The lower growing plants surrounding it are the Golden Berry or Chinese Lantern plants. The berries, which are protected by papery husks resembling lanterns, are edible, and are used as edible decoration in desserts (e.g. cakes). The taste is on the sour side, and may not be everyone’s idea of a nice tasting fruit. However, it’s known to be highly concentrated with nutrients and bioactive compounds. We have quite a number of these Golden Berry plants in the edible garden. All came in naturally (not planted)!

A nice "landscaped" portion of the garden

A nice “landscaped” portion of the garden

13 Sep – Celebrating biodiversity at the garden

Our garden is one of the community gardens selected by NParks to plant butterfly-attracting plants, to help extend the reach of Tengah Nature Way.

Tengah Nature Way is an initiative by NParks and the South West Community Development Council (CDC) to bring biodiversity closer to the neighbourhood, while hopefully also provide a green corridor for birds and butterflies to travel between the forest areas of the Bukit Timah and Central Catchment nature reserves and the Western Water catchment.

We must be doing something right for we encountered butterflies, lady birds and even a tortoise beetle at the garden!

Here are some photos:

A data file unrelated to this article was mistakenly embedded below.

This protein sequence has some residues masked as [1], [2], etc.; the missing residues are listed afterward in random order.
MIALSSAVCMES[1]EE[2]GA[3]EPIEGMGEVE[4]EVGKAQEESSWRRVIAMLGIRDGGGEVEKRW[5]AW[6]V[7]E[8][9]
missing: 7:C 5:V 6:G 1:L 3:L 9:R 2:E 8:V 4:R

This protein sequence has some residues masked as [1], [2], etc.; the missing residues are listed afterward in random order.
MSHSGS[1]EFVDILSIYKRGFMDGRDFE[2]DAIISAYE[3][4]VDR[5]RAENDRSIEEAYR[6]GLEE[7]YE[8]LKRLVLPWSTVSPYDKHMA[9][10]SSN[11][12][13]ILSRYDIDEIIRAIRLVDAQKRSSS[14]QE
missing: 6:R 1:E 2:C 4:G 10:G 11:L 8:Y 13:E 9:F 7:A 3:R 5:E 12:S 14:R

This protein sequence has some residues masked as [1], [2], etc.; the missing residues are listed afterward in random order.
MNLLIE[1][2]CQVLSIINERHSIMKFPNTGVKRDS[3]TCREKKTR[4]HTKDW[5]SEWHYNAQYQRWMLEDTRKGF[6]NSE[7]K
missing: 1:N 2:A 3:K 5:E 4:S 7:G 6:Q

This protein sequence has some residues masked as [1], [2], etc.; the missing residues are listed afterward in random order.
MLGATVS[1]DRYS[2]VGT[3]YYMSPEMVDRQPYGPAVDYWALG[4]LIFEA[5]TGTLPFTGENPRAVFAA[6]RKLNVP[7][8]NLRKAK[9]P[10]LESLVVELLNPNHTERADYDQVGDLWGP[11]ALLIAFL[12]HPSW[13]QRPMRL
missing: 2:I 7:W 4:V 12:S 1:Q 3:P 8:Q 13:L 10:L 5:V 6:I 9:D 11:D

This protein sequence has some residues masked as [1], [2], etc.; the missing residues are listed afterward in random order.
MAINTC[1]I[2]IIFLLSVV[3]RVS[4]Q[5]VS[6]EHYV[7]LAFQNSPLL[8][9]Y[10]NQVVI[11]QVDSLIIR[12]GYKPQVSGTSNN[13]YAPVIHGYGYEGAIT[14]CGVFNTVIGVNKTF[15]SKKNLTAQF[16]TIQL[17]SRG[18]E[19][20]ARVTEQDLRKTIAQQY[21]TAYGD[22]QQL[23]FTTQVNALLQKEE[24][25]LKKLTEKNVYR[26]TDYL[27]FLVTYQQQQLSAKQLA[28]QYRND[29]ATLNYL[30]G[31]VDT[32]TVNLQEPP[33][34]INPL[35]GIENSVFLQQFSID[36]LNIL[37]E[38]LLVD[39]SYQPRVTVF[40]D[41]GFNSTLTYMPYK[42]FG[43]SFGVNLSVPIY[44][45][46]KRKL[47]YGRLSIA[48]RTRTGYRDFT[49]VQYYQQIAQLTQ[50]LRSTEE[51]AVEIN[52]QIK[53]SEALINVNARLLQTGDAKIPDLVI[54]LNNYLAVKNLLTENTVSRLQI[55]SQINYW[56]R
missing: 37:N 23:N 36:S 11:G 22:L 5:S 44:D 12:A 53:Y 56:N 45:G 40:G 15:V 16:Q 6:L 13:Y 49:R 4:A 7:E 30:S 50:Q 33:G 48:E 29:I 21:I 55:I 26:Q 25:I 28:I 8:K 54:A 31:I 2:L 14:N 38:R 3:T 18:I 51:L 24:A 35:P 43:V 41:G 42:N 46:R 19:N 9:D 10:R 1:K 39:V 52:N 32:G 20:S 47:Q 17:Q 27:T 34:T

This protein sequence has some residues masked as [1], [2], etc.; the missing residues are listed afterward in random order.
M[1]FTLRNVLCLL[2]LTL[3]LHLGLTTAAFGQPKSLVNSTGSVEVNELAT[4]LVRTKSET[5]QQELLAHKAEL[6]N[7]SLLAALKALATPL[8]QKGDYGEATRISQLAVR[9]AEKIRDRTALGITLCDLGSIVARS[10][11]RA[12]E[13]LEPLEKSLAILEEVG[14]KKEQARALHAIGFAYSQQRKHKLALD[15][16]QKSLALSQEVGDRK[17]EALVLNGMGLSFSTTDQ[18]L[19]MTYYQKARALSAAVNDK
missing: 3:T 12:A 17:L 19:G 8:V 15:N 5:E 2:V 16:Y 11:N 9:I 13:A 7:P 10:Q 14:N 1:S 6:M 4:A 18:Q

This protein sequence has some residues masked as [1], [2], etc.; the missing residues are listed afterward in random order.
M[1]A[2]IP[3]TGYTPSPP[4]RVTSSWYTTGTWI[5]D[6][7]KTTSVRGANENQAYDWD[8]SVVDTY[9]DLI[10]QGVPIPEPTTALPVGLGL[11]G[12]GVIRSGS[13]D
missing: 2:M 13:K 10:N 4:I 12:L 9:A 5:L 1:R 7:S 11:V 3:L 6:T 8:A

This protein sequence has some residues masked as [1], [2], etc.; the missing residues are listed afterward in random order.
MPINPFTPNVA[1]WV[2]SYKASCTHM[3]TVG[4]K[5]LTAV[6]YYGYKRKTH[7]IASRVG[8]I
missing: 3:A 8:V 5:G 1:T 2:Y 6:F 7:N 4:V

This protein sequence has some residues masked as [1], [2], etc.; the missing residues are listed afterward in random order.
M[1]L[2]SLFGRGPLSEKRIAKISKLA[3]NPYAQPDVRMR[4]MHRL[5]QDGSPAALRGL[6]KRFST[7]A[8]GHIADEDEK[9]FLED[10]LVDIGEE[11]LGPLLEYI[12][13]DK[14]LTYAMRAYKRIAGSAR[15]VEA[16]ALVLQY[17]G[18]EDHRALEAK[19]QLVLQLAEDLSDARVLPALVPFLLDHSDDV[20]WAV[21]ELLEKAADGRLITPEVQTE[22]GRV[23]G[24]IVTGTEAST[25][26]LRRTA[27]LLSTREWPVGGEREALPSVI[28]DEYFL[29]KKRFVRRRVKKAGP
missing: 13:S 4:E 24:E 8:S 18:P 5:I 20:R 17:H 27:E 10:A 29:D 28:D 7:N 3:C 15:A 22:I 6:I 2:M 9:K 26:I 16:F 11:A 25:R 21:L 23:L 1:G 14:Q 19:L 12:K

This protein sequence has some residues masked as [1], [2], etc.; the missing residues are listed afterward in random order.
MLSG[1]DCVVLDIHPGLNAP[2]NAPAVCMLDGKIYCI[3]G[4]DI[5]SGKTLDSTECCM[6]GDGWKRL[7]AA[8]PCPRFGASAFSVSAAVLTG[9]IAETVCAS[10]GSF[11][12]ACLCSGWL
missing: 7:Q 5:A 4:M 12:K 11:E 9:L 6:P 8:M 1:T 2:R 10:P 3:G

Plain Tiger butterfly on dill

Plain Tiger butterfly on dill. Neighbour Steven said we are blessed to see this and other butterfly species in our garden because of our crown flower plant (host plant)

Mottled Emigrant butterfly on plant Cassia alata

Mottled Emigrant butterfly on plant Cassia alata. In this photo, the egg, caterpillar and butterfly of the same species. (ID credit: neighbour Steven)

Contiguous Swift skipper butterfly (ID credit: neighbour Steven)

Contiguous Swift skipper butterfly (ID credit: neighbour Steven)

Green mottled tortoise beetle

Green mottled tortoise beetle (Photo credit: neighbour Steven; ID credit: neighbour Dennis). A first sighting! We initially thought it was a ‘bad’ lady bird, and was rather relieved to know that it was not. But it does feed on leaves, so we will need to monitor what it feeds on!

13 Sep – Learning about our new irrigation system

In just 3 days, HKS Engineering installed a fully sponsored automatic irrigation system at Pavilion’s edible garden in the park. They did so as they are partnering Nature Company, which selected our garden to share technical knowledge and tools, etc for 6 months to help build the community spirit & sustainability of the community garden.

Jack and team came to share about the system they designed, and patiently listened to our questions and feedback.

They shared that they plan to come down every 2 to 3 weeks during this 6 month period, to guide the neighbours to maintain & troubleshoot the system.